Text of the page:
Thanks in large part to Sir Anthony Hopkins' iconic performance of Hannibal Lecter in The Silence of the Lambs, when Bryan Fuller was developing a TV series based on the character, the network had originally wanted him to cast a well-known actor in the role, such as John Cusack or Hugh Grant. Mads Mikkelsen went on to star as the title character in Hannibal, much to the joy of fans around the world, but casting the Danish actor instead of an American or established actor, Fuller claims that NBC almost immediately lost interest in promoting the series as they had assumed it would never become a major hit without any familiar faces.
“There was a casting kerfuffle on who to cast for Hannibal Lecter, and there was a difference of opinion on what a traditional television network would want as a leading man and what we would want as an actor playing Hannibal Lecter to personify playing that character," Fuller shared with Collider. "I think the network wanted somebody that was much more poppy, much more mainstream, much more American I think in some ways. That was just them thinking about, ‘Okay how do we get the biggest audience for our television show? We have to cast John Cusack as Hannibal Lecter and everybody will tune in because won’t that be surprising?’ I was like, ‘Well go ahead, make an offer.’”
Fuller detailed how, even after allowing NBC to make offers to more recognizable stars, for him to fully invest in the series, he had to be completely invested in his vision for the narrative, which required Mikkelsen in the role.
“It was an interesting dance because I’d say, ‘Mads Mikkelsen!’ and they’d say, ‘No, how about Hugh Grant?’ and I’d say, ‘Great, make an offer, he’s gonna say no,’ then they’d make an offer and he’d say no, and I’d be like, ‘What about Mads Mikkelsen?’ and they’d be like, ‘Well what about John Cusack?’ and I’d say, ‘Great, make an offer, he’s gonna say no’ and they’d make an offer and he’d say no, I’d say, ‘What about Mads Mikkelsen?’" the creator confessed. "That carousel went around for three or four months after we had cast Hugh [Dancy], it was going on for a while. Finally I just said, ‘Mads is the guy, that’s the guy I see in the role and I have to write it and I have to champion it and I have to understand it,’ and Jennifer Salke at NBC bless her heart was like, ‘Okay, that’s your guy. I believe you and trust you and I’m excited about your vision for the show.’”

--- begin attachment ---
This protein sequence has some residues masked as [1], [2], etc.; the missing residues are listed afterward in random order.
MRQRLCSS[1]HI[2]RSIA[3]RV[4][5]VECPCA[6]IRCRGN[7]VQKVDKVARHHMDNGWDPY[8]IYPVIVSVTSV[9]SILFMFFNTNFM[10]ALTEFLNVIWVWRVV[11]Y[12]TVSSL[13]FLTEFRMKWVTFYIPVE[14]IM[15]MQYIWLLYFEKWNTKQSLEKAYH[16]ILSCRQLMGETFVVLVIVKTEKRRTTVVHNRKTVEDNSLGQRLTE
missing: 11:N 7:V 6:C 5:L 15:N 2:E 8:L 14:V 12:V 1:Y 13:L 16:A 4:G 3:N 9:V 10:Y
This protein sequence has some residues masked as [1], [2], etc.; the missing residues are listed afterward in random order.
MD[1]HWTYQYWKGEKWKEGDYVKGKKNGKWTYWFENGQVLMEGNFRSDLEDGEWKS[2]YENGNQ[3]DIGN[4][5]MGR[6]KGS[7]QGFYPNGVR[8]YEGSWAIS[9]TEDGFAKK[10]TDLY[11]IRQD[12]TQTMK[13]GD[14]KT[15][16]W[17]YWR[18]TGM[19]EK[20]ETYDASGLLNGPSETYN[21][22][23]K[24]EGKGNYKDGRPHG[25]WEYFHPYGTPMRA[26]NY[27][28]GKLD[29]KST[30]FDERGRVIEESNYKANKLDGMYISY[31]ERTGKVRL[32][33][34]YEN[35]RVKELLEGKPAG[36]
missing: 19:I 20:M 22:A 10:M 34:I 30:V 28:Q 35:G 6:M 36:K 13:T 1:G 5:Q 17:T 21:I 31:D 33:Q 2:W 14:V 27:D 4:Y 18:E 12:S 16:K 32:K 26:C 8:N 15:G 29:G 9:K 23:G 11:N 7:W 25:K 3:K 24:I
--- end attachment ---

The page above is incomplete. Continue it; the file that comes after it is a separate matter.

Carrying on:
Hannibal ran for three seasons and, despite critical acclaim, failed to connect with a large base of viewers to allow the series to continue. Fuller pointed out, however, that the lack of attention from the marketing team was both a blessing and a curse, as he never had to make sacrifices to make the show more palatable to larger audiences, but its poor ratings is why it wasn't renewed for a Season Four.
"They sort of gave up on it a little bit because we were casting a European guy as the face of [a show] they wanted to be more accessible," the creator admitted. "I felt that they were right for their reasons but wrong for my reasons. And so the gift of that, the gift of casting Mads Mikkelsen, is that their investment in the show became dramatically decreased, and so that allowed us to do a lot of things that we wouldn’t have been able to do if they were saying, ‘No this show needs to get 10 million people watching it every week’. Because then we would have to really be tied down to certain parameters of storytelling that were going to mesh with a mainstream audience."
In the years since Hannibal ended, Fuller and the rest of the cast have regularly expressed their interest in continuing the narrative in some capacity, with one of the complications being the rights to the characters and where a potential new season could debut.
Stay tuned for details on the future of Hannibal.
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